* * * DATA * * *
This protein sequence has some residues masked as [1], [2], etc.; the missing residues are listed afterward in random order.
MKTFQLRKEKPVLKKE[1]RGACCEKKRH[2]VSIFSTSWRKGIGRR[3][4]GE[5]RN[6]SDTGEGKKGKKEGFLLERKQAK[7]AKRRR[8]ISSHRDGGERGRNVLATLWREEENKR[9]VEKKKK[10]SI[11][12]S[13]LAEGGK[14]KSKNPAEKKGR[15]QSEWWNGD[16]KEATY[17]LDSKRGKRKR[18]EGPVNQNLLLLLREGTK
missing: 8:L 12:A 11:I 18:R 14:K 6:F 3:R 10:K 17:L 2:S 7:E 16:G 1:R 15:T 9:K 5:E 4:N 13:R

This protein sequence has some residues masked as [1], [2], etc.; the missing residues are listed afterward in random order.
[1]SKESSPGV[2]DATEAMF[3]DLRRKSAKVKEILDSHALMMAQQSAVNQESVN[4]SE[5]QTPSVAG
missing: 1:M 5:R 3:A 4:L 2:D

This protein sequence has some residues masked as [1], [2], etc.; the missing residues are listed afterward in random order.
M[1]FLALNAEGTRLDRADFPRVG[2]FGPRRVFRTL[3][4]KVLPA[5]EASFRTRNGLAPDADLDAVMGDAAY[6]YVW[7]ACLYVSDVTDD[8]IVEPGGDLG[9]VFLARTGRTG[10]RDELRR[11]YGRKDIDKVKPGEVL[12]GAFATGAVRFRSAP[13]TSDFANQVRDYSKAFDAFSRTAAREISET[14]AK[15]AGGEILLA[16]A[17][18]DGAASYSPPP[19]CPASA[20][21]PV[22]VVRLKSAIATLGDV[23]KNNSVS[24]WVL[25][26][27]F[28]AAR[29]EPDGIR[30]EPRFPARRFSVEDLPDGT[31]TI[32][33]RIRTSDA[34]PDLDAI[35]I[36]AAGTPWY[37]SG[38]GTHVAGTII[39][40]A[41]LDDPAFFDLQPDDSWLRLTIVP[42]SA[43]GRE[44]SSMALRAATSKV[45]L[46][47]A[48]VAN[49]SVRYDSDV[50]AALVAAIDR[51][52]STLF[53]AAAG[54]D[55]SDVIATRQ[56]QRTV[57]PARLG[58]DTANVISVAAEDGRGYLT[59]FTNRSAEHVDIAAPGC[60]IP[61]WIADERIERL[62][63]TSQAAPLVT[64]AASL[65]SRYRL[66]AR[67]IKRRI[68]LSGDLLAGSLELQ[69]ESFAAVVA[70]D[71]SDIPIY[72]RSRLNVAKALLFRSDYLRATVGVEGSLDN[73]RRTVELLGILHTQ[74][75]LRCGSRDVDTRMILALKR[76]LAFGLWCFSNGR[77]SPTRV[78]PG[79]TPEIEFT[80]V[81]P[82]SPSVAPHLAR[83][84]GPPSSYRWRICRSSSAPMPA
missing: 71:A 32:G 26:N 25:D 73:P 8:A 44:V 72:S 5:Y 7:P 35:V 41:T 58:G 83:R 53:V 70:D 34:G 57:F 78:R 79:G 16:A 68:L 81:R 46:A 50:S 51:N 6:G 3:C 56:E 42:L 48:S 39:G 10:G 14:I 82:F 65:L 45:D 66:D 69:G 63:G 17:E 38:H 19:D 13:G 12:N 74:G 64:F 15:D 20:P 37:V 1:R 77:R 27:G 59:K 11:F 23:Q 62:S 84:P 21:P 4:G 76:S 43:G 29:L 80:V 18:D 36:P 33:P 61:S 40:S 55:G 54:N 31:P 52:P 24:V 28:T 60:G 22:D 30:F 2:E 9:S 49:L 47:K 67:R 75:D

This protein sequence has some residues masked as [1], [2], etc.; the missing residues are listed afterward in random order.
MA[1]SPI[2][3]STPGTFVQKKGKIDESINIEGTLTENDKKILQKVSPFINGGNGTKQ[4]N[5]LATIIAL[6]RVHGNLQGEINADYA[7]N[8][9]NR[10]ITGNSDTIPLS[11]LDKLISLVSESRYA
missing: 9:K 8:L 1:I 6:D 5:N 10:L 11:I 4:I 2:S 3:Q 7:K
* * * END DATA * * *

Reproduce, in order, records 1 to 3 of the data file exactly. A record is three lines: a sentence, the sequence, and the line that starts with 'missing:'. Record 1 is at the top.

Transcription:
This protein sequence has some residues masked as [1], [2], etc.; the missing residues are listed afterward in random order.
MKTFQLRKEKPVLKKE[1]RGACCEKKRH[2]VSIFSTSWRKGIGRR[3][4]GE[5]RN[6]SDTGEGKKGKKEGFLLERKQAK[7]AKRRR[8]ISSHRDGGERGRNVLATLWREEENKR[9]VEKKKK[10]SI[11][12]S[13]LAEGGK[14]KSKNPAEKKGR[15]QSEWWNGD[16]KEATY[17]LDSKRGKRKR[18]EGPVNQNLLLLLREGTK
missing: 8:L 12:A 11:I 18:R 14:K 6:F 3:R 10:K 17:L 2:S 7:E 16:G 1:R 15:T 9:K 5:E 4:N 13:R

This protein sequence has some residues masked as [1], [2], etc.; the missing residues are listed afterward in random order.
[1]SKESSPGV[2]DATEAMF[3]DLRRKSAKVKEILDSHALMMAQQSAVNQESVN[4]SE[5]QTPSVAG
missing: 1:M 5:R 3:A 4:L 2:D

This protein sequence has some residues masked as [1], [2], etc.; the missing residues are listed afterward in random order.
M[1]FLALNAEGTRLDRADFPRVG[2]FGPRRVFRTL[3][4]KVLPA[5]EASFRTRNGLAPDADLDAVMGDAAY[6]YVW[7]ACLYVSDVTDD[8]IVEPGGDLG[9]VFLARTGRTG[10]RDELRR[11]YGRKDIDKVKPGEVL[12]GAFATGAVRFRSAP[13]TSDFANQVRDYSKAFDAFSRTAAREISET[14]AK[15]AGGEILLA[16]A[17][18]DGAASYSPPP[19]CPASA[20][21]PV[22]VVRLKSAIATLGDV[23]KNNSVS[24]WVL[25][26][27]F[28]AAR[29]EPDGIR[30]EPRFPARRFSVEDLPDGT[31]TI[32][33]RIRTSDA[34]PDLDAI[35]I[36]AAGTPWY[37]SG[38]GTHVAGTII[39][40]A[41]LDDPAFFDLQPDDSWLRLTIVP[42]SA[43]GRE[44]SSMALRAATSKV[45]L[46][47]A[48]VAN[49]SVRYDSDV[50]AALVAAIDR[51][52]STLF[53]AAAG[54]D[55]SDVIATRQ[56]QRTV[57]PARLG[58]DTANVISVAAEDGRGYLT[59]FTNRSAEHVDIAAPGC[60]IP[61]WIADERIERL[62][63]TSQAAPLVT[64]AASL[65]SRYRL[66]AR[67]IKRRI[68]LSGDLLAGSLELQ[69]ESFAAVVA[70]D[71]SDIPIY[72]RSRLNVAKALLFRSDYLRATVGVEGSLDN[73]RRTVELLGILHTQ[74][75]LRCGSRDVDTRMILALKR[76]LAFGLWCFSNGR[77]SPTRV[78]PG[79]TPEIEFT[80]V[81]P[82]SPSVAPHLAR[83][84]GPPSSYRWRICRSSSAPMPA
missing: 71:A 32:G 26:N 25:D 73:P 8:A 44:V 72:S 5:Y 7:P 35:V 41:T 58:G 83:R 53:V 70:D 34:G 57:F 78:R 79:G 16:A 68:L 81:R 46:A 50:S 51:N 6:G 3:C 56:E 42:L 48:S 39:G 10:G 14:I 82:F 65:L 45:D 66:D 69:G 63:G 17:E 38:H 19:D 13:G 12:N 74:G 64:F 15:D 20:P 37:V 1:R 77:R 27:G 59:K 11:F 23:Q 62:S 84:P 21:P 4:G 76:S 43:G 29:L 80:V 18:D 36:P 33:P 61:S 40:S 55:G 54:N 31:P 52:P 24:V 28:T 60:G 22:D 30:F 2:E 9:S 49:L 47:K 67:R 75:D